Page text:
Historic and Future Droughts in the Big Bend Region of the Chihuahuan Desert
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The future of ecosystems in the Big Bend region of the Chihuahuan Desert largely depends on the response to future droughts. Most of the precipitation in the region falls in the 6-month period from May to October due in large part to the Southwestern United States monsoon. There is considerably less interannual variability in precipitation during these 6 months than in the rest of the year. The interannual variations tend to occur simultaneously throughout the region, indicating that drought is a regional-scale rather than a local-scale phenomenon despite the hit-or-miss nature of summertime convection. There is uncertainty in the future of precipitation in the region, but the interannual variability of precipitation is expected to far outweigh any change in the long-term trend. However, future temperatures are expected to significantly increase, so past precipitation and temperature records were examined to determine periods that would serve as analogs for drought in a warmer overall environment. The identification of analogs relies in part on a detailed assessment of station metadata to assess the quality of their precipitation and temperature records. There is a greater availability of quality precipitation records in the region than temperature records, which are more influenced by changes in the land surrounding an observation site. Several future drought analogs were identified for the region. Most of the analogs occurred in the late 1990s or early 2000s. It is likely that some future droughts will occur with temperatures well beyond what has previously been observed in the area.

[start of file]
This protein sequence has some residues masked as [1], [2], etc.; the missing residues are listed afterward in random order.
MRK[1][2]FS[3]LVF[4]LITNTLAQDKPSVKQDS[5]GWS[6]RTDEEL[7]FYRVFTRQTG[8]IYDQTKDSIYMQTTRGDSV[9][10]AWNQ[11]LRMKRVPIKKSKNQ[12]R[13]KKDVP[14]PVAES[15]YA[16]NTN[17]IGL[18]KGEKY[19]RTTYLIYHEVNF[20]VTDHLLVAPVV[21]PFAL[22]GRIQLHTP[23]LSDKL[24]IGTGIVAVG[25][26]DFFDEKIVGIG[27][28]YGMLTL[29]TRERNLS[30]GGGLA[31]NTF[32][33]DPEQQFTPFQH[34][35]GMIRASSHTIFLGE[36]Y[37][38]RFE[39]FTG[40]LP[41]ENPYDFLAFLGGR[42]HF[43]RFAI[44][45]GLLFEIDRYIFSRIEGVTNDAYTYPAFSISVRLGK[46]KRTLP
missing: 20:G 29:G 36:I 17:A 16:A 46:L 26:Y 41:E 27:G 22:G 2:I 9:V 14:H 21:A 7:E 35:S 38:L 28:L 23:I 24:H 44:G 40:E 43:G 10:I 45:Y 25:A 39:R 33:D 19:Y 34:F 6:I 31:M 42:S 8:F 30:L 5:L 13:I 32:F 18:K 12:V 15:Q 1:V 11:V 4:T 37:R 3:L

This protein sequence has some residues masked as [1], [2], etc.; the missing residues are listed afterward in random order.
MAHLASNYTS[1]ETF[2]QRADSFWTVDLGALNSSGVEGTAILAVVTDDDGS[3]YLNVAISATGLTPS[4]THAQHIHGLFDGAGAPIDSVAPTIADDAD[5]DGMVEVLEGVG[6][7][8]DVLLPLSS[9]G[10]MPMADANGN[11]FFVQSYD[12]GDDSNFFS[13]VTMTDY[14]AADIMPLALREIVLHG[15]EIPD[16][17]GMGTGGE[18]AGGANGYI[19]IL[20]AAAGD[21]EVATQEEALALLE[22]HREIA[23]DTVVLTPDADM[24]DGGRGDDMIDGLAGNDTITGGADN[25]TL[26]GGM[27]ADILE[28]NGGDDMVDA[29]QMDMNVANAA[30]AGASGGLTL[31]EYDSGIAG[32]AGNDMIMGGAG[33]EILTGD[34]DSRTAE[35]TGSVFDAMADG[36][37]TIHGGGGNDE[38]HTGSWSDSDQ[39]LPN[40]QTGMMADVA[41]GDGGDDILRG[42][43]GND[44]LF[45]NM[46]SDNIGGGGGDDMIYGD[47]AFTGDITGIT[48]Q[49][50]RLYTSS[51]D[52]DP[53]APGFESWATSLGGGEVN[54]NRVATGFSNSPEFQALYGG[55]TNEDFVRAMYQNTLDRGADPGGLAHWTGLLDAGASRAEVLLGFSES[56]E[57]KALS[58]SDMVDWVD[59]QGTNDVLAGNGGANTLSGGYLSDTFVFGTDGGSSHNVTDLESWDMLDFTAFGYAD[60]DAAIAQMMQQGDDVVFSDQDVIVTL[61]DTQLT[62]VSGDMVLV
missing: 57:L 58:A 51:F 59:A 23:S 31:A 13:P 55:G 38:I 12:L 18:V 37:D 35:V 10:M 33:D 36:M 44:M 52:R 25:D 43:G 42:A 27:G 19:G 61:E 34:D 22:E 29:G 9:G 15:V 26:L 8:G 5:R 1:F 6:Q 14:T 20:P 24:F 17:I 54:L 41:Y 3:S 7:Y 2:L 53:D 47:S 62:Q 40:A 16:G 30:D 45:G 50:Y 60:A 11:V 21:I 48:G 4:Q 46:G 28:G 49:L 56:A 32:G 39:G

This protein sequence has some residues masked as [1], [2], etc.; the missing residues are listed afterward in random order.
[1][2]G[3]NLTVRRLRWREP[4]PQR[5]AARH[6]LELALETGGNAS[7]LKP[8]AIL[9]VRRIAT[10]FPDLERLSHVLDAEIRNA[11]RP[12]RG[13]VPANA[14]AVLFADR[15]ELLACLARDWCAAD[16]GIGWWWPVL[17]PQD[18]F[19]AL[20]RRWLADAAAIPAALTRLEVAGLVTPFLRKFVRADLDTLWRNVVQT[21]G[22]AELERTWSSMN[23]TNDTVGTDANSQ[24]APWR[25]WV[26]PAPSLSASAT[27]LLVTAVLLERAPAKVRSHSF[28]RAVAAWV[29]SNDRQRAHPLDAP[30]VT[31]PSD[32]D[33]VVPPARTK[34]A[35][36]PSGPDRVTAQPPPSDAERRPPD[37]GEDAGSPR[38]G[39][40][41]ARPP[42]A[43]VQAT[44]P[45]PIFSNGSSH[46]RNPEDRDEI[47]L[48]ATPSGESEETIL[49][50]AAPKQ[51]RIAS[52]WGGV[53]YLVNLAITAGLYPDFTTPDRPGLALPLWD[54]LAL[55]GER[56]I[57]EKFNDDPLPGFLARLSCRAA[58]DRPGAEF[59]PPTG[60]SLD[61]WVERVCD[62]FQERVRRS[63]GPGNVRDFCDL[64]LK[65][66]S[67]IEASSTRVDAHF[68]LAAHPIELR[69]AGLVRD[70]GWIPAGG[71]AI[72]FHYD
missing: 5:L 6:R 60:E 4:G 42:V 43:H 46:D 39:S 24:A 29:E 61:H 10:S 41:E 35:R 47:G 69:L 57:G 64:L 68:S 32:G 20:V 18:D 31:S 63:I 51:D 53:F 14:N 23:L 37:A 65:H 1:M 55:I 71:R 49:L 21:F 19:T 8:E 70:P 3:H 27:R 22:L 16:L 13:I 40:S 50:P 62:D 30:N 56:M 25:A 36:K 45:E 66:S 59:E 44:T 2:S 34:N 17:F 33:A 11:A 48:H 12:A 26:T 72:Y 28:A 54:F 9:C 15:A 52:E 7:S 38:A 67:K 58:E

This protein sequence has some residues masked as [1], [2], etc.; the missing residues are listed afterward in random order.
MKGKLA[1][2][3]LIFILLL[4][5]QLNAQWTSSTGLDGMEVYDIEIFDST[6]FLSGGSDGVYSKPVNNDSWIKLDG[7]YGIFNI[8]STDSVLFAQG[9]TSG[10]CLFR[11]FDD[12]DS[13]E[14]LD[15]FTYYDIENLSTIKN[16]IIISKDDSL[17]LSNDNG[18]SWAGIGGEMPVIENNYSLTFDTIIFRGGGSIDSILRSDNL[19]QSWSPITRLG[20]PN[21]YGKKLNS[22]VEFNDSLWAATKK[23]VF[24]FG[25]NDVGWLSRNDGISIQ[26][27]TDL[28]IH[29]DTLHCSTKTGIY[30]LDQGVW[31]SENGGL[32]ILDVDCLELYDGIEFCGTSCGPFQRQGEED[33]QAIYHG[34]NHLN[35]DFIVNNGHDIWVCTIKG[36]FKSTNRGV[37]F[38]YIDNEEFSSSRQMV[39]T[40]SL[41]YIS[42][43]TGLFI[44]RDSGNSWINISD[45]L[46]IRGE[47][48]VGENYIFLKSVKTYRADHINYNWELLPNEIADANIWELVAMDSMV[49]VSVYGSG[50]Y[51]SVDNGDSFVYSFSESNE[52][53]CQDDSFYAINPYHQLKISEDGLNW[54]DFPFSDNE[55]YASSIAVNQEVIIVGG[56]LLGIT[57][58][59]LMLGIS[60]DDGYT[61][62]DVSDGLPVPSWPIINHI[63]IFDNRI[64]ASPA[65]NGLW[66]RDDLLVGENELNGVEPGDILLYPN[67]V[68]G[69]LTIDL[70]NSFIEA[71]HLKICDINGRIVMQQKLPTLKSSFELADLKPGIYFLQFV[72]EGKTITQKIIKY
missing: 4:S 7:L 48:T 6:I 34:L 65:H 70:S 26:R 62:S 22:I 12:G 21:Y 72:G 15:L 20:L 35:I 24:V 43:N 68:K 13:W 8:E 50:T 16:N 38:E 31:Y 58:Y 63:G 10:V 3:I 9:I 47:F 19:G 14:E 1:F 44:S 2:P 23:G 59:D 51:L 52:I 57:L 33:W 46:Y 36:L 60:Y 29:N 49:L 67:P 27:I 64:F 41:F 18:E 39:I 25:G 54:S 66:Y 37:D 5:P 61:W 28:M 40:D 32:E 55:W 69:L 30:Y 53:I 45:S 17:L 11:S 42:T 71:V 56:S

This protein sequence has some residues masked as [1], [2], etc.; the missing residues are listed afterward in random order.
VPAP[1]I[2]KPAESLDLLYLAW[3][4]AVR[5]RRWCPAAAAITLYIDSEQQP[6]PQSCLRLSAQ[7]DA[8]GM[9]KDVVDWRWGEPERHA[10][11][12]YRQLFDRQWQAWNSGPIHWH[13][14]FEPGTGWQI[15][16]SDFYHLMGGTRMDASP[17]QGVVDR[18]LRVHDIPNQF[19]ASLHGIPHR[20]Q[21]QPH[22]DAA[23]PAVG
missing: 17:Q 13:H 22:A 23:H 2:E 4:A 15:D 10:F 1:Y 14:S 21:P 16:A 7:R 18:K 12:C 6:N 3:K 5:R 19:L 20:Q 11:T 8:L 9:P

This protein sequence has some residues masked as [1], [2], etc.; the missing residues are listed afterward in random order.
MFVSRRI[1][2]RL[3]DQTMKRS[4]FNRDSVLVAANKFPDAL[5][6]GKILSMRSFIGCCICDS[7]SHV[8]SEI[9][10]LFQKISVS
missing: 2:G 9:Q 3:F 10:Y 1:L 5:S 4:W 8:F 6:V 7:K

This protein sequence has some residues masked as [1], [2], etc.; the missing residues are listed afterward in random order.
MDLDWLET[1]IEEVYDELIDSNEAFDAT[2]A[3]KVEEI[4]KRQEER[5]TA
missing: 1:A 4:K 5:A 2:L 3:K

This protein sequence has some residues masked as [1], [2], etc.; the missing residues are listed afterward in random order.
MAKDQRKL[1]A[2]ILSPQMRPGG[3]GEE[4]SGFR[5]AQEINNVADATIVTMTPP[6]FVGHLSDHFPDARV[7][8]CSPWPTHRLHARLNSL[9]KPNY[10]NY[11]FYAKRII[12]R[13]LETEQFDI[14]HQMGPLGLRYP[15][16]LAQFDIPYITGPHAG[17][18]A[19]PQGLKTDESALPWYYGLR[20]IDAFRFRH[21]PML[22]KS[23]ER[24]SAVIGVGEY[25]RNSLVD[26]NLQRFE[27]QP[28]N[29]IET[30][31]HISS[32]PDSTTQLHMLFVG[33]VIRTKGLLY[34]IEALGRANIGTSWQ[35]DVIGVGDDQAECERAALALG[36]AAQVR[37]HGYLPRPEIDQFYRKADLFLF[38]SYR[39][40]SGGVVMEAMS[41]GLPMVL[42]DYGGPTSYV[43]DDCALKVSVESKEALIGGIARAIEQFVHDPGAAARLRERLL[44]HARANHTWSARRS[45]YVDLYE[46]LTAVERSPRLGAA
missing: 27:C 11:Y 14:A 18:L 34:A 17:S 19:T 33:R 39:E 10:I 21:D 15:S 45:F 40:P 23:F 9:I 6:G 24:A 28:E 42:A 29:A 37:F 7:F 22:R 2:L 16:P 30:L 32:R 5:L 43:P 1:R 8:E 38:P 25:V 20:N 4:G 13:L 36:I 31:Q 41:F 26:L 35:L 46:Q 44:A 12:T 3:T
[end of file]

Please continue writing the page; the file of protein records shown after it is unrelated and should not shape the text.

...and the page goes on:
McRoberts, Brent; Nielsen-Gammon, John (2016). Historic and Future Droughts in the Big Bend Region of the Chihuahuan Desert. Available electronically from
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